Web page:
Interesting, wonder if liewell got his insurance inquiry idea from here 🤔
Report urges rejection of damning Freeh report on Penn State, but findings kept private for now.
Posted Jun 29, 2018
By David Wenner | firstname.lastname@example.org
A group of Penn State trustees on Friday said they have finished their own investigation into the Freeh Report that led to NCAA sanctions and a severe blow to the university's reputation, and will ask the full board to "reject the conclusions" of the report.
They further say they will ask the board to release their report to the public, and to consider seeking return of some of the $8.3 million the university spent on the report by former FBI director Louis Freeh. Freeh's report looked at the university's handling of child sexual abuse allegations against former assistant coach Jerry Sandusky, who was eventually convicted of sexually abusing ten boys.
their report and its findings will remain private until at least July,
when the next meeting of the 36-member board will be held.
It remains to be seen how the full board will react to their request, or even consider it.
The 11-member group of trustees met during a special session Friday to discuss their report, which they said is the product of more than two years of work. All had run for the board on a platform of challenging the Freeh Report and restoring the reputation of former coach Joe Paterno, who, according to the Freeh report, was among numerous university leaders involved in a coverup of an early instance of alleged sexual abuse by Sandusky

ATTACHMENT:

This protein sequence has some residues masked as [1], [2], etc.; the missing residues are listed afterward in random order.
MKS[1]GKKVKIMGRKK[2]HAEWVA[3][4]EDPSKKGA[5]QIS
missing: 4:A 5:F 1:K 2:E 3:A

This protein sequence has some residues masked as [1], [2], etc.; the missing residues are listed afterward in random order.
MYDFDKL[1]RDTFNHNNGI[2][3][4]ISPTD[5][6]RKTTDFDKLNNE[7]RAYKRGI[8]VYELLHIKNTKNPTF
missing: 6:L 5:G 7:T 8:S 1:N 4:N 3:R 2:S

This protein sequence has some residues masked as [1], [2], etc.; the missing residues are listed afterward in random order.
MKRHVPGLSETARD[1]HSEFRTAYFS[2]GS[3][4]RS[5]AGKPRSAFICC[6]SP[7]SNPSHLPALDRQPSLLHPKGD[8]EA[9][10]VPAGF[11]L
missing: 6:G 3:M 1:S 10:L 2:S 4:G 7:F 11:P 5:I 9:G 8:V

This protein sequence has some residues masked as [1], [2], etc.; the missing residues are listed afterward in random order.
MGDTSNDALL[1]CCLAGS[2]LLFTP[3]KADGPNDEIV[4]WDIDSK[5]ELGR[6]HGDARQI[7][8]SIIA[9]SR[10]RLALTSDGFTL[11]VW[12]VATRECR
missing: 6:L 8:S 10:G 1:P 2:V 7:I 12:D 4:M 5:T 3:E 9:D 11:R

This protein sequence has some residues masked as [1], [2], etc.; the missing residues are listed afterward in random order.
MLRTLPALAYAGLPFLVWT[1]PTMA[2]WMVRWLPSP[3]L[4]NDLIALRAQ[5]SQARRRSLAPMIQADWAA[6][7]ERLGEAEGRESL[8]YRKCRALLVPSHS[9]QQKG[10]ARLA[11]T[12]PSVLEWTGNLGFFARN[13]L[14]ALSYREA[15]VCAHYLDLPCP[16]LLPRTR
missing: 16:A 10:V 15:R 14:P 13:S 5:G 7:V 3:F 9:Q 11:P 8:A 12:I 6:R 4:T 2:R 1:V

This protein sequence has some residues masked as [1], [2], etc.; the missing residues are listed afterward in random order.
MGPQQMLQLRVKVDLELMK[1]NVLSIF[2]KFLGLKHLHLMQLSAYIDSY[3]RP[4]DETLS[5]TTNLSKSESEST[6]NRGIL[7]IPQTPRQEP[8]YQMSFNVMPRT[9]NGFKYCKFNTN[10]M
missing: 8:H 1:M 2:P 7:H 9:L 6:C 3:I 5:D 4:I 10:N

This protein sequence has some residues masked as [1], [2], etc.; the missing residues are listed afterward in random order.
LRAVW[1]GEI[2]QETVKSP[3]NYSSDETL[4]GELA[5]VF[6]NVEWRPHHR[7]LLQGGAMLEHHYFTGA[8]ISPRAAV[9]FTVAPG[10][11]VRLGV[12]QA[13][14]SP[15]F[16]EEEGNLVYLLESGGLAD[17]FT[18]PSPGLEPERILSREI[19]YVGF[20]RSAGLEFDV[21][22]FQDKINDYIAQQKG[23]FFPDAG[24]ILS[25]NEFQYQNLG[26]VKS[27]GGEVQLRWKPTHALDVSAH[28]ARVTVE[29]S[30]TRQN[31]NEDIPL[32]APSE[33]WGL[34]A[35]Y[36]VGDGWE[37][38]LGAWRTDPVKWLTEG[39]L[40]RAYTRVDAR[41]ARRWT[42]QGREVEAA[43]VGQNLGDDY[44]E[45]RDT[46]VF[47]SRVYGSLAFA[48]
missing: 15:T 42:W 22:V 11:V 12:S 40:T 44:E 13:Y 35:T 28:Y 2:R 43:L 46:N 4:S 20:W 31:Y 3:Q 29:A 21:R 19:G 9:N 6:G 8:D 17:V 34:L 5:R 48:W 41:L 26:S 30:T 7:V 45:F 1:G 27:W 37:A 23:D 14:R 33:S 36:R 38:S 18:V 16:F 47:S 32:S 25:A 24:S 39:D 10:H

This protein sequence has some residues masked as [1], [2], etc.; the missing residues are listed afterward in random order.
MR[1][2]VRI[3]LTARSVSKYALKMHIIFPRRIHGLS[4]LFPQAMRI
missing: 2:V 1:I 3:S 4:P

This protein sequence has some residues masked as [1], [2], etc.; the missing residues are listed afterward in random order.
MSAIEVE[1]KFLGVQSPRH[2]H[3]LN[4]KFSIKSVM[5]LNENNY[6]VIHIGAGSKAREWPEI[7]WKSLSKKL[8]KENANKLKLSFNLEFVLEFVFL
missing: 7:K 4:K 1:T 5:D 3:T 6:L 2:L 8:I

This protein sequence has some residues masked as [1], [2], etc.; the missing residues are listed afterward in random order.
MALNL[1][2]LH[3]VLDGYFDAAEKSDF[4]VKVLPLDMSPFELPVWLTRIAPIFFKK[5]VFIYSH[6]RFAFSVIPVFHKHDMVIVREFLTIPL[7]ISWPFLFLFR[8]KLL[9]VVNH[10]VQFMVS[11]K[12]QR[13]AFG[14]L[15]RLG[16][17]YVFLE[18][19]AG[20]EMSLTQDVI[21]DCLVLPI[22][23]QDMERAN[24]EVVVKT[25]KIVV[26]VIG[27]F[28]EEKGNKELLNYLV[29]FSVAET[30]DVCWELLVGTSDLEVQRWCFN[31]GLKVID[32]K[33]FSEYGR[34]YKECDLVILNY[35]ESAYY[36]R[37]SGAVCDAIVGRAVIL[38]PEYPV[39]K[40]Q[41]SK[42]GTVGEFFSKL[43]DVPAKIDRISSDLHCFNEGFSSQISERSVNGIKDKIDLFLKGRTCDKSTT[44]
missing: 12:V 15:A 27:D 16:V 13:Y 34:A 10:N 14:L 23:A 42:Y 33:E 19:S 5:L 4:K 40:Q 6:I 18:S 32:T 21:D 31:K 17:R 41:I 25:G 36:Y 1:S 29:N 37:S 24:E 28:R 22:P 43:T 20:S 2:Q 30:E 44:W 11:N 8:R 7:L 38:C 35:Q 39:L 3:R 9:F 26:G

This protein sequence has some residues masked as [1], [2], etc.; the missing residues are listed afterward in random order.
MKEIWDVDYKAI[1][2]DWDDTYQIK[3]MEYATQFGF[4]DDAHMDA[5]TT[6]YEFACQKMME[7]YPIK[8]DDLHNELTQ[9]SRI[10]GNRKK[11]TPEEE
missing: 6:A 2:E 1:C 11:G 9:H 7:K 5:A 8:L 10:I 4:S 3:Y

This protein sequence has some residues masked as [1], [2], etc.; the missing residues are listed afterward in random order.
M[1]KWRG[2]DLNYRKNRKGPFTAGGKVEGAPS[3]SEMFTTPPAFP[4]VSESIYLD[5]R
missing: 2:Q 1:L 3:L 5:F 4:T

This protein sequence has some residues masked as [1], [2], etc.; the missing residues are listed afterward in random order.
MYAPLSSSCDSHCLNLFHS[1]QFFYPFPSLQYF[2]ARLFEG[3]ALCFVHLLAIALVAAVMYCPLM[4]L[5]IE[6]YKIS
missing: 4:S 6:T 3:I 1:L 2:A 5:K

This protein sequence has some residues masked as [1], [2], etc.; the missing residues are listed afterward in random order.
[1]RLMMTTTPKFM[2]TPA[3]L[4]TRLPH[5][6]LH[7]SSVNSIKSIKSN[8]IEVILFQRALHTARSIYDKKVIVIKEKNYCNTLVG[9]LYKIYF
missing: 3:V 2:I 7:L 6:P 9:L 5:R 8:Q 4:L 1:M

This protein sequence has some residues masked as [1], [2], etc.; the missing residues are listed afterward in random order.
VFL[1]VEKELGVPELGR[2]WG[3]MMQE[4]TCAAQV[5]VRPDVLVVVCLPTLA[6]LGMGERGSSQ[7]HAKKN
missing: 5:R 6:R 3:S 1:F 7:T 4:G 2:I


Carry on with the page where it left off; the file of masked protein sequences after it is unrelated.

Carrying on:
But the majority of board members, as well as Penn State President Eric Barron, were conspicuously absent Friday. That left the group which assembled Friday without a quorum needed to take any official action.
Trustee Anthony Lubrano, along with a several other board members, had fought the rest of the board and the university for access to source materials needed to conduct the investigation of the Freeh report, eventually going to court. He struck a conciliatory note toward the full board, saying Friday's meeting had been called on short notice, perhaps giving justification for those who didn't attend.
Still, Lubrano, whose term on the board is about to expire, had these parting words, "Why did the board of trustees not believe it had a fiduciary duty to verify the veracity of this report that to date ... has cost this university more than $300 million? That is obviously a rhetorical question I will ask myself for many, many years to come."
In winning the court fight for access to the source materials, a judge had ruled that much of it had to be kept confidential. That is apparently why the board didn't discuss on Friday the basis of their call to reject the findings of the Freeh report.